Always controversial, but worthwhile for those who follow current events—and those who wish for peace in Palestine.


A gathering of recent, polemical pieces on the Middle East by the late literary scholar, pinning most of the blame for the troubles on Israel, but assigning some to the PLO.

Said (Reflections on Exile, 2001, etc.), who died in September 2003, had no use for Yasir Arafat, whom he considers to have engineered “the initial Palestinian surrender at Oslo”—that is, the signing of the 1993 Oslo Accords. “We need a new kind of leadership,” Said thunders early in on in this collection of his opinion pieces for Arabic-language newspapers, “one that can mobilize and inspire the whole Palestinian nation; we have had enough . . . of lies and misleading rhetoric, enough of corruption and rank incompetence.” He had still less truck with Israel, which he portrays as an occupying power on a moral par with the Third Reich; at least, he suggests, the powerlessness of Palestinians today is the powerlessness of the Jews of Europe at the height of Hitler’s reign. The equation is characteristic of the early, pre-9/11 pieces here, which ring with righteous indignation taken to the point of propaganda: “We need a united leadership to make decisions, not simply to grovel before the pope and the moronic George W. Bush, even as the Israelis are killing [Arafat’s] heroic people with impunity. . . . The struggle for liberation from Israeli occupation is where every Palestinian worth anything now stands.” Said’s post-9/11 journalism tends to be more moderate, as if to distance the Palestinian cause from that of Osama bin Laden, for whom he shows little sympathy. His views on the folly of the unfolding American adventure in Iraq (“a hugely weakened and subpar Third World state ruled by a hated despotic regime: there is no disagreement about that anywhere, least of all in the Arab and Islamic world”) seem particularly prescient in the light of recent events.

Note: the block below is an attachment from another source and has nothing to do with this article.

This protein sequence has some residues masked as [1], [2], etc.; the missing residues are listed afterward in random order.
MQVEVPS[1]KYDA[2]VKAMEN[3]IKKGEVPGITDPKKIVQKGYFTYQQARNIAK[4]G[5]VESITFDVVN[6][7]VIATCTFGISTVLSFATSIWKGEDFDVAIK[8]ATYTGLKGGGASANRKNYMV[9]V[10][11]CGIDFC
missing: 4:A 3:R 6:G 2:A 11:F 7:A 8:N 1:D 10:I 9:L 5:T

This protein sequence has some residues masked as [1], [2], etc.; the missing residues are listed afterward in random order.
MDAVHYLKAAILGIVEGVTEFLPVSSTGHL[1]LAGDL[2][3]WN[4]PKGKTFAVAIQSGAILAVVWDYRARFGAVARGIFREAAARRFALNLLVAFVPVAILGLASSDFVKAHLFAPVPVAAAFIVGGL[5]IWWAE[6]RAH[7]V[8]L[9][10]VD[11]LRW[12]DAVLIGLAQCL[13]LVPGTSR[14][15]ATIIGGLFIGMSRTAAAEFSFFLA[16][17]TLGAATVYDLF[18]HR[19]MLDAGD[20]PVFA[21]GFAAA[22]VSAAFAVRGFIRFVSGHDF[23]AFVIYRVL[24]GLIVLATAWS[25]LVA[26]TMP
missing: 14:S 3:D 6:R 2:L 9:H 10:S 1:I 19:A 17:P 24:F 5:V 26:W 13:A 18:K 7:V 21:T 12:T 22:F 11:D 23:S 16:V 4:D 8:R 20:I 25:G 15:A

Always controversial, but worthwhile for those who follow current events—and those who wish for peace in Palestine.

Pub Date: Aug. 10, 2004

ISBN: 0-375-42287-0

Page Count: 352

Publisher: Pantheon

Review Posted Online: May 20, 2010

Kirkus Reviews Issue: June 15, 2004

Did you like this book?

No Comments Yet


For Howard Zinn, long-time civil rights and anti-war activist, history and ideology have a lot in common. Since he thinks that everything is in someone's interest, the historian—Zinn posits—has to figure out whose interests he or she is defining/defending/reconstructing (hence one of his previous books, The Politics of History). Zinn has no doubts about where he stands in this "people's history": "it is a history disrespectful of governments and respectful of people's movements of resistance." So what we get here, instead of the usual survey of wars, presidents, and institutions, is a survey of the usual rebellions, strikes, and protest movements. Zinn starts out by depicting the arrival of Columbus in North America from the standpoint of the Indians (which amounts to their standpoint as constructed from the observations of the Europeans); and, after easily establishing the cultural disharmony that ensued, he goes on to the importation of slaves into the colonies. Add the laborers and indentured servants that followed, plus women and later immigrants, and you have Zinn's amorphous constituency. To hear Zinn tell it, all anyone did in America at any time was to oppress or be oppressed; and so he obscures as much as his hated mainstream historical foes do—only in Zinn's case there is that absurd presumption that virtually everything that came to pass was the work of ruling-class planning: this amounts to one great indictment for conspiracy. Despite surface similarities, this is not a social history, since we get no sense of the fabric of life. Instead of negating the one-sided histories he detests, Zinn has merely reversed the image; the distortion remains.